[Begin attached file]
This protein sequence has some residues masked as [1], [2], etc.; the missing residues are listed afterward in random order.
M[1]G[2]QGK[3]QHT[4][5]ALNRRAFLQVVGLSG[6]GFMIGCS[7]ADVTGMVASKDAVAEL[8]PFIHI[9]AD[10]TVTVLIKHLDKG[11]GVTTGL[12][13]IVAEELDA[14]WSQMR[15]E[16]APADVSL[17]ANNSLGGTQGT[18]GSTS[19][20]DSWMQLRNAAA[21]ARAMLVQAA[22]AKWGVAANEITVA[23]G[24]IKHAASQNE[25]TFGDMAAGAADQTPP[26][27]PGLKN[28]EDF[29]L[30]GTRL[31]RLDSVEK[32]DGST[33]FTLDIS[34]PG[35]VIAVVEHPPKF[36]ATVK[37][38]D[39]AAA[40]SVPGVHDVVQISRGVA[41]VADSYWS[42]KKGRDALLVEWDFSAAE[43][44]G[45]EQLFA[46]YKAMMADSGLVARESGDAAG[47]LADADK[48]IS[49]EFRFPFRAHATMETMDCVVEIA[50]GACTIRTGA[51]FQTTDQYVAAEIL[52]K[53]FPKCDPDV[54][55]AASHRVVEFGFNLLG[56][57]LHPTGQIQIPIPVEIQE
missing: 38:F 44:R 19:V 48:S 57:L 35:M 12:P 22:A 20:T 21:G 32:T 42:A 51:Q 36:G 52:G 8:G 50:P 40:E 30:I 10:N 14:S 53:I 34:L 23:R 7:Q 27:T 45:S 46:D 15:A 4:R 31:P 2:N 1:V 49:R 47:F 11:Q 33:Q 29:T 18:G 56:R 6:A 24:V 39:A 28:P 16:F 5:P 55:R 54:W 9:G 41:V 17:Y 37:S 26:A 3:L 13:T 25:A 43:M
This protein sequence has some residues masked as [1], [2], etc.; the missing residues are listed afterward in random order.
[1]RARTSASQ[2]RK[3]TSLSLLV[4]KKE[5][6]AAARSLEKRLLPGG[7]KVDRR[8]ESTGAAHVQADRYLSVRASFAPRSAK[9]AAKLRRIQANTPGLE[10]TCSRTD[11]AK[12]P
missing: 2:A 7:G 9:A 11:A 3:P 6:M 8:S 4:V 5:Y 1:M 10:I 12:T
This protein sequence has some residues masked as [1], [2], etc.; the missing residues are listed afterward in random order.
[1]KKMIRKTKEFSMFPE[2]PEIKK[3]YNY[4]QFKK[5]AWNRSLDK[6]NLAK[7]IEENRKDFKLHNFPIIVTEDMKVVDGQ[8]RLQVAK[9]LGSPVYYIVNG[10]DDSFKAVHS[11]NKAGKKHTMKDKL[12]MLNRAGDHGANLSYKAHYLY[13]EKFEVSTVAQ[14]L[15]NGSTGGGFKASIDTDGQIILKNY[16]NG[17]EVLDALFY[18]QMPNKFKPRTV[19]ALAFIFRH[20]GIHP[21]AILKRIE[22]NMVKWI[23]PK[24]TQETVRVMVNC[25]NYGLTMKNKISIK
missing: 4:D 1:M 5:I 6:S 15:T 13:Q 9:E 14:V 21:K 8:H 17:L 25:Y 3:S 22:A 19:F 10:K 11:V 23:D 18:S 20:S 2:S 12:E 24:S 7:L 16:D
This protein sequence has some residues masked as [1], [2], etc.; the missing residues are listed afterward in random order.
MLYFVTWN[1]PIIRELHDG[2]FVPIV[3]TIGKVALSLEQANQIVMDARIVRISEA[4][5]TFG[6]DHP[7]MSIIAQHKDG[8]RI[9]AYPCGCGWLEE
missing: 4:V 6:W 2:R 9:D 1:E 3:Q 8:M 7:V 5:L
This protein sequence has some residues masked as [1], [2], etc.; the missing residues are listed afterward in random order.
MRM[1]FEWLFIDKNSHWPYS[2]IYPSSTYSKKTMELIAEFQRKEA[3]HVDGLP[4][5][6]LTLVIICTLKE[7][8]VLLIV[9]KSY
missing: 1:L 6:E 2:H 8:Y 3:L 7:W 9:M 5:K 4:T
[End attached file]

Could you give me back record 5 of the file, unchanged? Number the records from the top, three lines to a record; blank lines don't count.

This protein sequence has some residues masked as [1], [2], etc.; the missing residues are listed afterward in random order.
MRM[1]FEWLFIDKNSHWPYS[2]IYPSSTYSKKTMELIAEFQRKEA[3]HVDGLP[4][5][6]LTLVIICTLKE[7][8]VLLIV[9]KSY
missing: 1:L 6:E 2:H 8:Y 3:L 7:W 9:M 5:K 4:T